Date of Original Version

Spring 1970


Conference Proceeding

Abstract or Description

There is a pervasive feeling of imminent crisis with respect to the delivery of medical services in the United States. Expenditures on medical care are rising without any offsetting decline in our mortality rates-which compare poorly with . those of many other countries.' The costs of medical care are increasing at an accelerating rate" Many big-eity hospitals, which service the poor, are in a state of financial distress." Medicare and Medicaid, the programs developed to enable the disadvantaged to obtain medical care, set off the current price spiral by creating a rapid increase in the demand for medical services while the supply of those services could be increased only slowly. The middle class now finds it difficult to obtain the kind of medical care it has come to expect, namely that of an interested, warm physician who is familiar with the family history. There is a perceived over-all shortage of nurses and physicians. Moreover, many concerned individuals believe that the existing physicians are not distributed well. They argue that there are relatively too few primary physicians and too many specialists, too few physicians in the inner cities and in rural areas, and too many in the affluent suburbs.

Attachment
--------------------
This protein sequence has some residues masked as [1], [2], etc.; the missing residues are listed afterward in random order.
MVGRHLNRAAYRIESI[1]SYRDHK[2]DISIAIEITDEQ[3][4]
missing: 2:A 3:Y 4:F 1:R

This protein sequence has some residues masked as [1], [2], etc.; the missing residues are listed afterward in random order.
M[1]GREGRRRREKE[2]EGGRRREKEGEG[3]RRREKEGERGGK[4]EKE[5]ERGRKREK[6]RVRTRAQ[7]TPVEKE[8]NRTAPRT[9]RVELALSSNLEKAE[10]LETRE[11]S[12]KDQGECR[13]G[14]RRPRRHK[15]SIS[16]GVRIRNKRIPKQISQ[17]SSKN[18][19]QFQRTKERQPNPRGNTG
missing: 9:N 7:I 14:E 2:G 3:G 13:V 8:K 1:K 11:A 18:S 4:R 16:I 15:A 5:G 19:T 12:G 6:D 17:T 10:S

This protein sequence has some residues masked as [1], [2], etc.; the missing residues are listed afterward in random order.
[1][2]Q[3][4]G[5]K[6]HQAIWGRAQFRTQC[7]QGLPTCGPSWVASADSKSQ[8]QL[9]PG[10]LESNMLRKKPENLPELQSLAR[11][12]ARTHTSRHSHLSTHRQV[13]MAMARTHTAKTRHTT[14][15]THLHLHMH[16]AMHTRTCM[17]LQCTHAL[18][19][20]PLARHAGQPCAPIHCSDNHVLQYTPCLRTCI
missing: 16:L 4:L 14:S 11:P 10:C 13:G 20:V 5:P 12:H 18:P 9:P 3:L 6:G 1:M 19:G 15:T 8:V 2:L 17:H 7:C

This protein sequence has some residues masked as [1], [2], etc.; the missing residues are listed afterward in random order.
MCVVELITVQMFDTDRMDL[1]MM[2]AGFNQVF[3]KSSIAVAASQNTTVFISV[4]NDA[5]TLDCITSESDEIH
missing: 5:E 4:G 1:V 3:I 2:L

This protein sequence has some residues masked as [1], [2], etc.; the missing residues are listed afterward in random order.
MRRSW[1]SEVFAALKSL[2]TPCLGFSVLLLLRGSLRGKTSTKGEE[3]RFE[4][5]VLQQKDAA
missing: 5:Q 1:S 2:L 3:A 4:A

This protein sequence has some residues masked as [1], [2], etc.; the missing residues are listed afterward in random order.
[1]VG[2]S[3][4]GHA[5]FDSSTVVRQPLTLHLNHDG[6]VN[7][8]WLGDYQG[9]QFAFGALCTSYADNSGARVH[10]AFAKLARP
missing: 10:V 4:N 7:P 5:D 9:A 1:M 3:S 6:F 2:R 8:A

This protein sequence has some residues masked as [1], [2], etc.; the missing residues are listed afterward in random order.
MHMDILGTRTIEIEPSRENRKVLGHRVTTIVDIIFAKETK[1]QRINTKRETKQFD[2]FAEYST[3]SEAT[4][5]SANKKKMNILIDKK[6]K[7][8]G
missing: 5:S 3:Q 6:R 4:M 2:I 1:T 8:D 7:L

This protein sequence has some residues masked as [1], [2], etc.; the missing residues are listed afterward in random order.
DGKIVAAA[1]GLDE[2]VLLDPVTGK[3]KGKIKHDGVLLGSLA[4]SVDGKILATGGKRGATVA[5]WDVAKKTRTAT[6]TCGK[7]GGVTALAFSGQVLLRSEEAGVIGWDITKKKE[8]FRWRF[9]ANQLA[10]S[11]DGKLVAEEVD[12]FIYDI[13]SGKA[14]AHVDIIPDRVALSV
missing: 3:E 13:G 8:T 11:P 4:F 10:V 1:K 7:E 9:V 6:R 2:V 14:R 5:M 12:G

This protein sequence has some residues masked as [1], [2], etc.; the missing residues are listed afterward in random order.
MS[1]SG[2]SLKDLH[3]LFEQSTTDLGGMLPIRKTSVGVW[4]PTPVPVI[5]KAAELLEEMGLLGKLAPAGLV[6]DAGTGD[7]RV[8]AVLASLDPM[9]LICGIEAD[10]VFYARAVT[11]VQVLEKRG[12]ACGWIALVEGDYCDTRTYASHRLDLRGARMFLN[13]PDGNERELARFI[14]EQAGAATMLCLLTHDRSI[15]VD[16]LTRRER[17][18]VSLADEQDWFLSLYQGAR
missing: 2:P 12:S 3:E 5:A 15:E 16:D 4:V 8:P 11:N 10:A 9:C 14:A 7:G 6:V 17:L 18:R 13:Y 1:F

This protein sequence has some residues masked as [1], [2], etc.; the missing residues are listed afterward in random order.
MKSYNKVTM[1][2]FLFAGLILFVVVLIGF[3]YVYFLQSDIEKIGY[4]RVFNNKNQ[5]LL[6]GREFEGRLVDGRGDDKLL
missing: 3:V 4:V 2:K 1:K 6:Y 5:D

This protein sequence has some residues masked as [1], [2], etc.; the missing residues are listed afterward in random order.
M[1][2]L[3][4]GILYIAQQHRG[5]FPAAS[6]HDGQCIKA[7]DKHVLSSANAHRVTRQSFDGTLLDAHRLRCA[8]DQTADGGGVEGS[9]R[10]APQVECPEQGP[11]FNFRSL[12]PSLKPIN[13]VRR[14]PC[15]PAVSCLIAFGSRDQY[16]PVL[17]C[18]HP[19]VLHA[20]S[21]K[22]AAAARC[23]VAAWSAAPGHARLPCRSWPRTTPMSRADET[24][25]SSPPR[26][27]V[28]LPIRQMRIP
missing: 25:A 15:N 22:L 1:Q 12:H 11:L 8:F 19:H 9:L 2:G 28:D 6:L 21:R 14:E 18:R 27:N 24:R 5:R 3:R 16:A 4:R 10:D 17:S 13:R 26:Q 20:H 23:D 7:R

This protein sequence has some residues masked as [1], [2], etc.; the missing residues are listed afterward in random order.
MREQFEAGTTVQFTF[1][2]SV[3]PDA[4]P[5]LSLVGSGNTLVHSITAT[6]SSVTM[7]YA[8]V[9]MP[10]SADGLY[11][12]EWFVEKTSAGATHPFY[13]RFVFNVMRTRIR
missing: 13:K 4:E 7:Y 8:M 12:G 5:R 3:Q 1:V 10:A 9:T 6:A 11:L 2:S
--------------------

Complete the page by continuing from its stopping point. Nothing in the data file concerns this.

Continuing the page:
As a response to these and many other problems, government involvement in the delivery of medical services has increased. The share of personal expenditures on medical services financed by public funds rose from twenty-two per cent in fiscal 1966 to thirty-six per cent in fiscal 1969.' These funds have been expended on demonstration projects to experiment with alternative ways of delivering medical care and on innovative training programs, as well as on more traditional services. The trend is clear, and few people believe that government participation will decrease in the future.

The purpose of this paper is to discuss some aspects of the structure of the medical care industry, with special emphasis on some of the interrelationships that we believe are important and should be considered in formulating policy. Since medical services are desired not for their own sake but because they are an important input into the acquisition of health, we begin with a discussion of the nature of this relationship.



Published In

Law and Contemporary Problems, 252-266.